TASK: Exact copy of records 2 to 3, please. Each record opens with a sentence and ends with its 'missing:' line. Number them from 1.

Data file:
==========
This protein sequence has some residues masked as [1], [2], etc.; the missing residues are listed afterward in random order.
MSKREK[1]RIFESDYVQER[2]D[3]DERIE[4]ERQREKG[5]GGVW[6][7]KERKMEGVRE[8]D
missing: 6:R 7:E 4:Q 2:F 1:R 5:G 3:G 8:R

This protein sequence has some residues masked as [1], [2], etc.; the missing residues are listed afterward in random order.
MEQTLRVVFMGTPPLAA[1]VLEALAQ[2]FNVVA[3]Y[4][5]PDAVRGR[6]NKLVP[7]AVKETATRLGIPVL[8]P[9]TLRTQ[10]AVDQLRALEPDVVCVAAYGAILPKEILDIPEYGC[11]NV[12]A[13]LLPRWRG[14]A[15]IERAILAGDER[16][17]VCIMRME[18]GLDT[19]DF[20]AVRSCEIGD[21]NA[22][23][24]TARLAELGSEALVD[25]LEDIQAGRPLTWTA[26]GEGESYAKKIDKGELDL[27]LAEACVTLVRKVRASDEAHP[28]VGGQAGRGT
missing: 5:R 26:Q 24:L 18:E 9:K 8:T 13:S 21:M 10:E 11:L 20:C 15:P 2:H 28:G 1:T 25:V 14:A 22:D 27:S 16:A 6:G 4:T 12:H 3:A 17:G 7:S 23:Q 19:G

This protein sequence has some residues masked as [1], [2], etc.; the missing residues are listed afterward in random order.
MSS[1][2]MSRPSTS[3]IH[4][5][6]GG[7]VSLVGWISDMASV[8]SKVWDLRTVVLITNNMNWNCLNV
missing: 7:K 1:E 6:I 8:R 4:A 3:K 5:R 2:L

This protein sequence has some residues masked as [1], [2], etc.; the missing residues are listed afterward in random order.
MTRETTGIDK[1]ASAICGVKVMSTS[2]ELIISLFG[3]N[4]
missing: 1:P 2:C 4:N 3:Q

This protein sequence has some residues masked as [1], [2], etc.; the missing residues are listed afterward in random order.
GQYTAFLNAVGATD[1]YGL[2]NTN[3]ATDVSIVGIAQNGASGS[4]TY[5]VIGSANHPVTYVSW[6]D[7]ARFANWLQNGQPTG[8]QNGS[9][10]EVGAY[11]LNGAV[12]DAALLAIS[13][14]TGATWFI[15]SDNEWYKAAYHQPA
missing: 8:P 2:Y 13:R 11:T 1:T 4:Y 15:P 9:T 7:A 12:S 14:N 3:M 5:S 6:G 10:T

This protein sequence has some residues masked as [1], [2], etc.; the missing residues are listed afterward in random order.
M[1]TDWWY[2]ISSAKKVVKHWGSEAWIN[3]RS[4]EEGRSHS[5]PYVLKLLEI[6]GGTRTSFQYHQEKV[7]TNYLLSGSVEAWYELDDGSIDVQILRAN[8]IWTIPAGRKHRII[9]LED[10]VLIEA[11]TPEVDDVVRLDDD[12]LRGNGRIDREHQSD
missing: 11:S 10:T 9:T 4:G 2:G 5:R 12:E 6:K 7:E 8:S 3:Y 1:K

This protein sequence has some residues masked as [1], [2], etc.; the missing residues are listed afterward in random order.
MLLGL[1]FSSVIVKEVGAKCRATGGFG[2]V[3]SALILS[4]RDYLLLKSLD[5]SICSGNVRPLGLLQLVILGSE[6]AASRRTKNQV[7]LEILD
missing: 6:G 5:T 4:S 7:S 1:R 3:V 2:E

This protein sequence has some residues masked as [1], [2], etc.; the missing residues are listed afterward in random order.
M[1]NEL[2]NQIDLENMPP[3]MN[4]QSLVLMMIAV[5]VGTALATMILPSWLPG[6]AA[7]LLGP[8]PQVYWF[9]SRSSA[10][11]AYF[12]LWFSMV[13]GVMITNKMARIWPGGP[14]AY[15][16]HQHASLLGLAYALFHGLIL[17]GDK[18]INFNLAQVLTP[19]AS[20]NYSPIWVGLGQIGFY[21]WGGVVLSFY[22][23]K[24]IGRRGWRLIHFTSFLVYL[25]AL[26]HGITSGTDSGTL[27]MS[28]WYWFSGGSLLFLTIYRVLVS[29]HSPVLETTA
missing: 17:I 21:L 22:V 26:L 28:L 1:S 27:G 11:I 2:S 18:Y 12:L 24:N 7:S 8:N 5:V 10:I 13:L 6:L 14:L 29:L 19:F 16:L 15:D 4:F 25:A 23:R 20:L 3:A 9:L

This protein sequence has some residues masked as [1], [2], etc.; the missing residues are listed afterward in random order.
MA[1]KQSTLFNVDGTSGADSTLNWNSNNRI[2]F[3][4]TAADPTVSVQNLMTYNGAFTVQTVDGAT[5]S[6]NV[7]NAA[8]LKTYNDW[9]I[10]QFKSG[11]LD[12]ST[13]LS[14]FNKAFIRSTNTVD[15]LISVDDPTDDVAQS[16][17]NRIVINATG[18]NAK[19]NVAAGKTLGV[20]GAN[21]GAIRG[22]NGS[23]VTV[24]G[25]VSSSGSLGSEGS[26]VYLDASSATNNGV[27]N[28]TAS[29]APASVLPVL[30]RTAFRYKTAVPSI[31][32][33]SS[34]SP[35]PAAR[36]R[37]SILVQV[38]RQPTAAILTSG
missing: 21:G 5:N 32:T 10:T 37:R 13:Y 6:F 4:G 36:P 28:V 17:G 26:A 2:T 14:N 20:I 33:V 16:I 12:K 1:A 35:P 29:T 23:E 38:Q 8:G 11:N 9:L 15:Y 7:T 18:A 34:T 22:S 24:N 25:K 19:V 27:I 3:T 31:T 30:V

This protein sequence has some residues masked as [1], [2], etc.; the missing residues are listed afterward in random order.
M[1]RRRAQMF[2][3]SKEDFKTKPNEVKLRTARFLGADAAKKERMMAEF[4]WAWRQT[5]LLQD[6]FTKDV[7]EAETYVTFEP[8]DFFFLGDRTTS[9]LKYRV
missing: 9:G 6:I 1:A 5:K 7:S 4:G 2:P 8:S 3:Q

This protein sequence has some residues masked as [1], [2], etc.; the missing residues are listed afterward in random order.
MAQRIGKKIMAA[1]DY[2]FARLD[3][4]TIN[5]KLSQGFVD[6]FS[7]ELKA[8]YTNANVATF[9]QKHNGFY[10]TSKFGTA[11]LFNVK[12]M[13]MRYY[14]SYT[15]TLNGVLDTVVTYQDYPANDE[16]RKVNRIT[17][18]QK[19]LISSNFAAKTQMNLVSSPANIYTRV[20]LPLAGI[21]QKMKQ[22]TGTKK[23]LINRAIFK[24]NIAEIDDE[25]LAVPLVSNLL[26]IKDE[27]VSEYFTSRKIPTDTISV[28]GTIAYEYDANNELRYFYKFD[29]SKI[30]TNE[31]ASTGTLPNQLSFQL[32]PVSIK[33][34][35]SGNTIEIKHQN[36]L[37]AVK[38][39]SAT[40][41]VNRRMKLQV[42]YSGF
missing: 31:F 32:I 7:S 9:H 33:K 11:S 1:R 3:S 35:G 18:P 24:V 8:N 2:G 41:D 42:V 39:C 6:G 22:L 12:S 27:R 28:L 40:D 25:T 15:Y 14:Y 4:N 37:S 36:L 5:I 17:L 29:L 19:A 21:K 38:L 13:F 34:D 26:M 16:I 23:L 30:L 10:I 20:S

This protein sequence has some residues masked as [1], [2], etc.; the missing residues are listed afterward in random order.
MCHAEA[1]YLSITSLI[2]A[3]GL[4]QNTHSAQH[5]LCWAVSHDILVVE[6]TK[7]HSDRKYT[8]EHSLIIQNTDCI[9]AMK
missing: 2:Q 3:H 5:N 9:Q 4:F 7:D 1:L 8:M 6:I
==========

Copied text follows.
This protein sequence has some residues masked as [1], [2], etc.; the missing residues are listed afterward in random order.
MEQTLRVVFMGTPPLAA[1]VLEALAQ[2]FNVVA[3]Y[4][5]PDAVRGR[6]NKLVP[7]AVKETATRLGIPVL[8]P[9]TLRTQ[10]AVDQLRALEPDVVCVAAYGAILPKEILDIPEYGC[11]NV[12]A[13]LLPRWRG[14]A[15]IERAILAGDER[16][17]VCIMRME[18]GLDT[19]DF[20]AVRSCEIGD[21]NA[22][23][24]TARLAELGSEALVD[25]LEDIQAGRPLTWTA[26]GEGESYAKKIDKGELDL[27]LAEACVTLVRKVRASDEAHP[28]VGGQAGRGT
missing: 5:R 26:Q 24:L 18:E 9:K 8:T 13:S 21:M 10:E 11:L 20:C 15:P 2:H 28:G 1:T 25:V 14:A 22:D 27:S 16:A 6:G 4:T 12:H 3:A 17:G 7:S 23:Q 19:G

This protein sequence has some residues masked as [1], [2], etc.; the missing residues are listed afterward in random order.
MSS[1][2]MSRPSTS[3]IH[4][5][6]GG[7]VSLVGWISDMASV[8]SKVWDLRTVVLITNNMNWNCLNV
missing: 7:K 1:E 6:I 8:R 4:A 3:K 5:R 2:L